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By MARK EVANS
STE. GENEVIEVE HERALD
Having a working knowledge of construction acronyms would have helped any visitors that might have come to last Thursday’s Ste. Genevieve County Commission meeting.
Jeremy Manning of Smith & Associates Engineering of Poplar Bluff came north to visit with the commissioners about various projects and grants. This is where the acronyms came in.
The grants include a Transportation Alternative Program (TAP) grant, an Off-System Bridge Replacement and Rehabilitation (BRO) grant and a Federal Land Access Program (FLAP) grant.
Paperwork was being finalized on a BRO grant to replace the former Franklin Bridge just outside of St. Mary. The 103-year-old bridge on Franklin Road, over the St. Laurent Creek, built in 1920, had been on the verge of being condemned in 2020. The county spent nearly $50,000 to replace a bad turnbuckle and replace the wooden planking with a metal grate.
The bridge finally had to be removed earlier this year after the creek banks eroded too much to support it. It was sold to the Fischer Family Fun Farm and moved to its new location. A longer span will be needed to replace it.
For the handful of county residents who live on Franklin Road, the bridge shaves miles and considerable time off of the alternate route. It is also much safer than going through Indian Hills – especially in bad weather.
Meanwhile, the city and county last year worked together to secure a FLAP grant to replace the circa 1935 Fourth Street bridge over the South Gabouri Creek, next to the city hall.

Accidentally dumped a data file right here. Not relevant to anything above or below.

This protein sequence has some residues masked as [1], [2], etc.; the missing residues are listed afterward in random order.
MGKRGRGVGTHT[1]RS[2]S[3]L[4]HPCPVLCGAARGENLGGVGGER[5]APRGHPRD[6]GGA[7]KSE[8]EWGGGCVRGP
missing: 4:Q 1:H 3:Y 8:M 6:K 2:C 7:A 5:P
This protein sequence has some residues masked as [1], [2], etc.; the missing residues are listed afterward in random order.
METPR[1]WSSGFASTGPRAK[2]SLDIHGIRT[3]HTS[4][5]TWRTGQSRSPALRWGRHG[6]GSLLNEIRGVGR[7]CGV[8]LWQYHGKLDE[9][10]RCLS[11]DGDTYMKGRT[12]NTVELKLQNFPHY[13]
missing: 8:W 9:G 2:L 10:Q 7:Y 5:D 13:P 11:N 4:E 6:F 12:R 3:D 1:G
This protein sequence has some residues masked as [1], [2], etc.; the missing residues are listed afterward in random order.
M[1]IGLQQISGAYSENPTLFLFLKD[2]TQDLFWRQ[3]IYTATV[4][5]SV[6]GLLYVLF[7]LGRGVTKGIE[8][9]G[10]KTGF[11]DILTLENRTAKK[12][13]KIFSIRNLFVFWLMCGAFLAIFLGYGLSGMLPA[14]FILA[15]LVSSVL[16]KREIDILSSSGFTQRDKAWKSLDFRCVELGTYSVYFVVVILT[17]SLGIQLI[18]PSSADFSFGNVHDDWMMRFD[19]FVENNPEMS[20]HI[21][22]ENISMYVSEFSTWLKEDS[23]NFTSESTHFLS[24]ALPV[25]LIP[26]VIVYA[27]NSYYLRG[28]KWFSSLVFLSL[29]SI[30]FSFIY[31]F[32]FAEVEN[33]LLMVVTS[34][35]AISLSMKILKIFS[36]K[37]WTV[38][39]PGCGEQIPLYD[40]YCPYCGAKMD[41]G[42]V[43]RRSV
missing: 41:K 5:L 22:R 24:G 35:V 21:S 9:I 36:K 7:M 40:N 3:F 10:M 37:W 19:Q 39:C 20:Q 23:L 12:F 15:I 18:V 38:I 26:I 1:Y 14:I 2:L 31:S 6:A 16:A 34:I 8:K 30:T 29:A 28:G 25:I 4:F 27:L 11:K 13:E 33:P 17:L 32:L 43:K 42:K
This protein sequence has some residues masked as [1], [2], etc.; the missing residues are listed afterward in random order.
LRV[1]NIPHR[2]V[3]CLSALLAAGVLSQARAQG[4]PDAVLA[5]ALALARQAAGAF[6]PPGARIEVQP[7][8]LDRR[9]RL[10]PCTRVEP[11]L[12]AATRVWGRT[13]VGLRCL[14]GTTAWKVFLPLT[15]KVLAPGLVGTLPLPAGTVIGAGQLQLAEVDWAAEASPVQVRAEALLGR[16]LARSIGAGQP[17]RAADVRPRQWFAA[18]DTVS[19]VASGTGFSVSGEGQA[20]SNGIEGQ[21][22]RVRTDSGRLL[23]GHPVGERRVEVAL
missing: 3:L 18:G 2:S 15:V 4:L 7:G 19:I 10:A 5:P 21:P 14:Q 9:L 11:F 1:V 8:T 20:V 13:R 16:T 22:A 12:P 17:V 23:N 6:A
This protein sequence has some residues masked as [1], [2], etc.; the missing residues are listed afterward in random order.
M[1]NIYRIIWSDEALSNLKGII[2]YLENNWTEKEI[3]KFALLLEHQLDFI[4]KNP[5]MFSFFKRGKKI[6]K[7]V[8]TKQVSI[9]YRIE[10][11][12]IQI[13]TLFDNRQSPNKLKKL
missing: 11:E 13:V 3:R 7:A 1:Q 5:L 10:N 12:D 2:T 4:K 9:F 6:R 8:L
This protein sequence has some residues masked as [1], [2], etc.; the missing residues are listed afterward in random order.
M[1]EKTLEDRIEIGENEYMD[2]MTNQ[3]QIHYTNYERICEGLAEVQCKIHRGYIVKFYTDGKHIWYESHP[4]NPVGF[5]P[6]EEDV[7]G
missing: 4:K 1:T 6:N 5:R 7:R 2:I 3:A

Manning stressed that they were in the “very early stages” of planning the aging bridge’s replacement. He asked whether the ideal setup would include a sidewalk on both sides of the bridge.
It was agreed that he would get cost estimates for various options.
The current bridge had a sidewalk added inside the east railing, thus squeezing the size of the two traffic lanes.
Manning remarked that it was nice to see the city and county working so well together.
Michele Gatzemeyer, associate county clerk, pointed out that city residents are also county residents.
Meanwhile, paperwork has also been submitted for a TAP grant to pay for the sidewalk replacement around the courthouse and on Highway 61, from Rozier to Parkwood.
• The commissioners officially appointed Lisa Marschel interim county collector.
• The commissioners reappointed Kylie Sulkowski to the county fair board
• Gatzemeyer said she is working on right of way paperwork.
• The commissioners approved Sheriff Gary Stolzer’s request to spend $48,680 on protective vests. Half of that figure will be reimbursed by grants.
• Chairman Kenny Williams and two other members of the county’s Republican Central Committee expressed concern over Kim Gielow’s resignation as county collector and Marschal’s appointment. (See separate story.) After the three peppered the commissioners with questions, the commissioners voted to go into closed session to discuss the situation. The remained in closed session some 90 minutes.
• During the Monday, Dec. 11 meeting, Vic Brown and Gail Palmer came in to discuss the county recycling center. The commission then approved paying a $12,640 invoice from Arnold Masonry for emergency repairs made to the recycling center building
• Jason Schott and Chuck Farr presented a request for proposals for the public safety towers for radio project.
• Also at the Monday meeting, Sandra Cabot of the Missouri Department of Economic Development gave an update on the Community Economic Development fund.
• Derek Welker spoke to the commission Monday regarding the county’s 2019 John Deere 672G motor grader, with a buyback agreement due to expire in 2024. The commissioners will decide whether to return the grader or keep it.
• Road and Bridge Foreman Scott Schmieder reported that he would reach out to a Trogdan Road resident about water issues. He said his crew was monitoring Avon Road to keep an eye open for problems.